21 - 27, 2002
Steel pipe export to Sri Lanka declines
Pakistan's steel pipe exports to Sri Lanka have
declined to between $1.5-2 million in the last one year from $5-6
million as a consequence of a free trade agreement signed by the Sri
Lankan government with India in early 2001.
As a result of the free trade agreement, Sri Lanka
has slashed the customs duty on its imports of G.I. pipes and
rectangular and square tubes from India to a mere four per cent from
the previous 14 per cent. The importers of Pakistani pipes still have
to pay a duty of 14 per cent due to the absence of a free trade
agreement, Mian Shafqat Ali, leading steel pipes producer and
exporter, told on Tuesday.
He said the "reduction in the customs duty on
the Indian pipes had given the Indians a price advantage of close to
$40 per ton". Pakistan exports steel pipes to Sri Lanka and other
nations at an f.o.b. price of $400 per ton — the international rate
with a $5-10 per ton difference. "The Sri Lankan importers are
ready to pay us a premium of five per cent on our products due to our
superior quality," Mian Shafqat asserted. "A free trade
agreement with Sri Lanka in the near future can help us regain our
lost market share there," he said.
Pakistan's annual exports of steel pipes —
rectangular/square tubes used in furniture and windows, G.I. pipes
used for domestic water and gas lines, and high pressure pipes used by
the industry and gas and oil companies — stands around $10 million.
Importing countries include Sri Lanka, Bangladesh, US, UAE, UK,
Only two manufacturers of steel pipes —
International Industries Ltd in Karachi, and Ramna Pipe and General
Mills in Lahore — are in the export business.
The global export market of the steel pipes is
stated to be close to $27 billion a year with the US, Western Europe,
Australia, and Japan being the biggest importers. Major exporting
nations include Indonesia, Malaysia, Thailand, and India.
Wheat export subsidy on cards
The government has decided to provide subsidy on
export of wheat and wheat products to private sector for disposing of
about 2 million surplus wheat stocks.
A senior official in the commerce ministry told
that a suitable export subsidy on export of wheat and wheat products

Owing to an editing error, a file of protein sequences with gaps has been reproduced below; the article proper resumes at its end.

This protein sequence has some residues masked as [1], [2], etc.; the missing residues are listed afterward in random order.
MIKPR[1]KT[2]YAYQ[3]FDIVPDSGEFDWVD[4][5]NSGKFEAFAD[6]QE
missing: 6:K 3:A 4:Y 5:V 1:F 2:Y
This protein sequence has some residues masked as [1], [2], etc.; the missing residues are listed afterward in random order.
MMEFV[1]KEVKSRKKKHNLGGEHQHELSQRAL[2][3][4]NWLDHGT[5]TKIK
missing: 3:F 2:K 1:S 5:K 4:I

through sea ports was under way.
The Ministry of Food and Agriculture and Livestock
(MINFAL) had already recommended to the government to export surplus
wheat latest by April 30, 2002.
The MINFAL in its report said that since sizeable
surplus was available and new wheat crop would start arriving in April
2002 disposal of surplus was utmost necessary.
The government has targeted to export 1.5 million
tons wheat till April 4, 2002 by private sector, TCP and Pakistan
Agriculture Storage and Supply Corporation (PASSCO).
ATT import value falls by 46.2pc in Dec
The import value of Afghan Transit Trade (ATT) fell
by 46.21 per cent to Rs492 million in December of the current
financial year against Rs914.783 million during the same month last
Official figures made available on Wednesday showed
that the total import value of ATT in the first six months of the
current financial year declined by 21.14 per cent to Rs4.14 billion
against Rs5.25 billion over the corresponding months of last year.
Official sources told that following the US-led
attacks on Afghanistan, the import value of the ATT came to a
standstill. Moreover, the Afghan importers were reluctant to take
their goods into Afghanistan on the plea that it was not safe.
The Afghan importers had also sought permission
from the Pakistani government to allow them to clear their goods in
Pakistan while paying full taxes.
Trade with CAR, Afghanistan
Federal government's decision allowing export of 18
more items through land route from NWFP to Afghanistan and Central
Asian Republics (CARs) has apparently failed to satisfy the NWFP trade
and business circles, as they stick to their demand of total
withdrawal of restrictions on trade through land from this part of the
country to CARs. Export of a total of 32 items is allowed from NWFP to
Afghanistan and CARs.
Rice traders fail to strike deal with Iran
For the second time in two years, an Iranian
delegation that came to buy Irri-9 and Basmati varieties of rice from
local market left Pakistan empty-handed as traders were unable to
guarantee a steady supply.
The five-member Iranian delegation, led by the
managing director Government Trading Corporation (GTC) Mujtaba Ansari,
wanted to purchase 15,000 tons of Irri-9 and same quantity of Basmati
but were disappointed.
About two years ago Iranians sought 70,000 tons of
Irri-9 but Pakistani exporters expressed their inability to meet the
Trade sustains Sept 11 shock but fears loom
Although the external trade had sustained the
shocks of September 11 and its aftermath, the worse was yet to come as
uncertainty still prevailed, industry sources said on Saturday.
Government officials had feared a shortfall of over
one billion dollars in $10.1 billion export target as a consequence of
the terror attacks in the United States. However, Pakistan's exports
of 4.45 billion dollars for the first six months of fiscal 2001-02
year were better than expected.